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Stealing to Survive? Crime and Income Shock in 19th Century France

Listed author(s):
  • Vincent Bignon

    ()

    (EconomiX - UPOND - Université Paris Ouest Nanterre La Défense - CNRS - Centre National de la Recherche Scientifique)

  • Eve Caroli

    ()

    (EconomiX - UPOND - Université Paris Ouest Nanterre La Défense - CNRS - Centre National de la Recherche Scientifique)

  • Roberto Galbiati

    ()

    (EconomiX - UPOND - Université Paris Ouest Nanterre La Défense - CNRS - Centre National de la Recherche Scientifique)

Using local administrative data from 1826 to 1936, we document the evolution of crime rates in 19th century France and we estimate the impact of a negative income shock on crime. Our identification strategy exploits the phylloxera crisis. Between 1863 and 1890, phylloxera destroyed about 40% of French vineyards. We use the geographical variation in the timing of this shock to identify its impact on property and violent crime rates, as well as minor offences. Our estimates suggest that the phylloxera crisis caused a substantial increase in property crime rates and a significant decrease in violent crimes.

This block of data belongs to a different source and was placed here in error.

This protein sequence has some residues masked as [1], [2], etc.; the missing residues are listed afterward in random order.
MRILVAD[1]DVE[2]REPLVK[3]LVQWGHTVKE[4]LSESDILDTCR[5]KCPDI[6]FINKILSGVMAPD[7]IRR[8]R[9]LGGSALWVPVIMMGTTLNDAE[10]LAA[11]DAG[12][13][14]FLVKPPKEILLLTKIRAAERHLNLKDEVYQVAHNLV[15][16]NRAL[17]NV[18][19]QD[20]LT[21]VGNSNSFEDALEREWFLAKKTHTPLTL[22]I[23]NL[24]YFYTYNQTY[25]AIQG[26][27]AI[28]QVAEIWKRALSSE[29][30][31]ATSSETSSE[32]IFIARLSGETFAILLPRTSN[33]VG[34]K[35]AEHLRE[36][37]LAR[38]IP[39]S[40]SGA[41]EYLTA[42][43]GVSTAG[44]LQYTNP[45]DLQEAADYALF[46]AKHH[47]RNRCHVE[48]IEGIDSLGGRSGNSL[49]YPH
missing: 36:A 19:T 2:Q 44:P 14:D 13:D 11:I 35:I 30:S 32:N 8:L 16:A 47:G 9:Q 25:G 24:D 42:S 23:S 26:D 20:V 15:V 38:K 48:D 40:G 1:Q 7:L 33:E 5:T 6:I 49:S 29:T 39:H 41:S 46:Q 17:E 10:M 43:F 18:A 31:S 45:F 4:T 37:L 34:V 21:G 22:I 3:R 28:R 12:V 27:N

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Paper provided by HAL in its series Post-Print with number hal-01410645.

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Date of creation: 2015
Publication status: Published in Economic Journal, Wiley, 2015
Handle: RePEc:hal:journl:hal-01410645
Note: View the original document on HAL open archive server: https://hal-univ-paris10.archives-ouvertes.fr/hal-01410645
Contact details of provider: Web page: https://hal.archives-ouvertes.fr/

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